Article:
Alfalfa (Medicago sativa) is a perennial flowering plant. It belongs to the legume family which is considered the best forage crop for various domestic animals. This grass hay is globally cultivated for multiple purposes such as grazing, hay production, silage, and green manure or cover cropping.

In the UK, it is recognized by the name Lucerne. This versatile plant is known for its exceptional nutritional profile and annual high yields. 

Alfalfa hay is crucial in sustainable agriculture due to its adaptability to diverse environmental conditions. It significantly contributes to maintaining soil health and promoting biodiversity.

Nutritional values of Alfalfa Hay:

The average percentage of key nutrients present in Alfalfa hay:

Nutrient Average (% DM)
Crude protein 16 to 20%
Crude fibre 25 to 30 %
NDF 40 to 60 %
Digestible energy 1.06 – 1.32% Mcal/Lb
Calcium 1.20%
Phosphorus 0.31%
Potassium 3.45 %
Sodium 0.3% g/kg
Zinc  27 mg/kg
Iron  587 mg/kg
Magnesium  0.21%
Sulfur  0.28%

Complete Planting Guide for Alfalfa:

Alfalfa was first cultivated in South Asia and is now grown worldwide. This forage legume typically lives for four to eight years or more, depending on the type and climate.


The plant grows to about a meter (3 feet 3 inches) in height. It has deep roots that usually go down about 2-3 meters. However, it depends on the soil type and can spread on more than 15 meters (49 feet) to reach groundwater.

This deep root system adds nitrogen and organic matter to the soil, improving soil fertility and preventing erosion.

Time to Plant Alfalfa:

The ideal times for planting are April to May. Spring planting offers cold-tolerant seedlings but look for weeds. Seeding in August is also an option but depends on soil moisture, rainfall, and irrigation.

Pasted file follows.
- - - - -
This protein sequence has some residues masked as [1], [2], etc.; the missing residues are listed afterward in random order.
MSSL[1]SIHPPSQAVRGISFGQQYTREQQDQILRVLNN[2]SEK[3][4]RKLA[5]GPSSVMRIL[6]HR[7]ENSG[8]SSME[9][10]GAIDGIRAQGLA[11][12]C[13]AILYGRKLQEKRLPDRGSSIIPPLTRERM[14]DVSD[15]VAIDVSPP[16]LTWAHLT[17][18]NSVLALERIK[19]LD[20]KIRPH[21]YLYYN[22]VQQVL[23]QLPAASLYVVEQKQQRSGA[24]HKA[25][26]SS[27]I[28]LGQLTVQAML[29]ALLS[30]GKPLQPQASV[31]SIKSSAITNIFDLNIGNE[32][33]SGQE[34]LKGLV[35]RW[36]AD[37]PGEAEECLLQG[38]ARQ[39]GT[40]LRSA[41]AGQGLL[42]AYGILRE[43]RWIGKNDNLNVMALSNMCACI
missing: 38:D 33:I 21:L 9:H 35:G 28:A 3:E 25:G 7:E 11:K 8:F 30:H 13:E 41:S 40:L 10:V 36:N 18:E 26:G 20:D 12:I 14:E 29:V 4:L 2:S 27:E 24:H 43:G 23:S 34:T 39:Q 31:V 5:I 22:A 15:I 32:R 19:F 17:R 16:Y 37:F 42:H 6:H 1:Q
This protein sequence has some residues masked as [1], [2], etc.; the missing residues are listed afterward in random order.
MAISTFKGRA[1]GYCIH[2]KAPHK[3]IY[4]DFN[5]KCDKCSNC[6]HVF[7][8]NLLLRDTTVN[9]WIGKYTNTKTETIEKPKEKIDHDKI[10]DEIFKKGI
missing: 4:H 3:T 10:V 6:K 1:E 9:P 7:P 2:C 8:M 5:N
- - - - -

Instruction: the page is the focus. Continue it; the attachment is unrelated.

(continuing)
To avoid extreme weather conditions and better results, plant alfalfa when the soil temperatures are between 50-86°F (10-30°C).

Make sure to plant at least six weeks before the first hard freeze (around 28°F) in your area. 

This timing allows the seeds to settle before the frost, fostering healthy growth and higher yields. The entire process, from planting to observing the plants significantly impacts the success of your alfalfa grass hay.


Using good-quality Alfalfa seeds and monitoring their growth for a thriving crop is important. 

  • Site Selection: 

Choose a well-drained field with a pH between 6.0 and 7.5. Alfalfa hay is well-adapted to various soil types. Sandy soils are excellent for producing alfalfa yields if properly fertilized and irrigated. Ensure that the selected area receives at least 6-8 hours of sunlight exposure daily.

  • Seedbed Preparation: 

Plough and level the soil to prepare a firm seedbed for seeding Alfalfa. Weeds and debris must be removed to provide a clean environment for seed germination.

  • Seeding: 

Evenly spread alfalfa seeds at 15-20 pounds per acre to ensure successful germination and establish good seed-to-soil contact. Plant the seeds at a depth of 0.25 to 0.5 inches (0.6-1.3 cm). In fine-textured soils, sow seeds ¼ to ½ inch deep, and in sandy soils, go deeper to ¾ inch. This depth variation accommodates soil texture differences, promoting optimal conditions for alfalfa growth.

  • Fertilization: 

Alfalfa contains nodules that fix nitrogen but could still need potassium and phosphorus. Conduct routine tests of the soil to address any deficiency. Apply the required fertilizer for the healthy growth of the plant.

  • Watering

Adequate moisture is essential, especially during the establishment phase. Farmers should consistently irrigate the land to support germination and early growth of the hay.

  • Monitoring: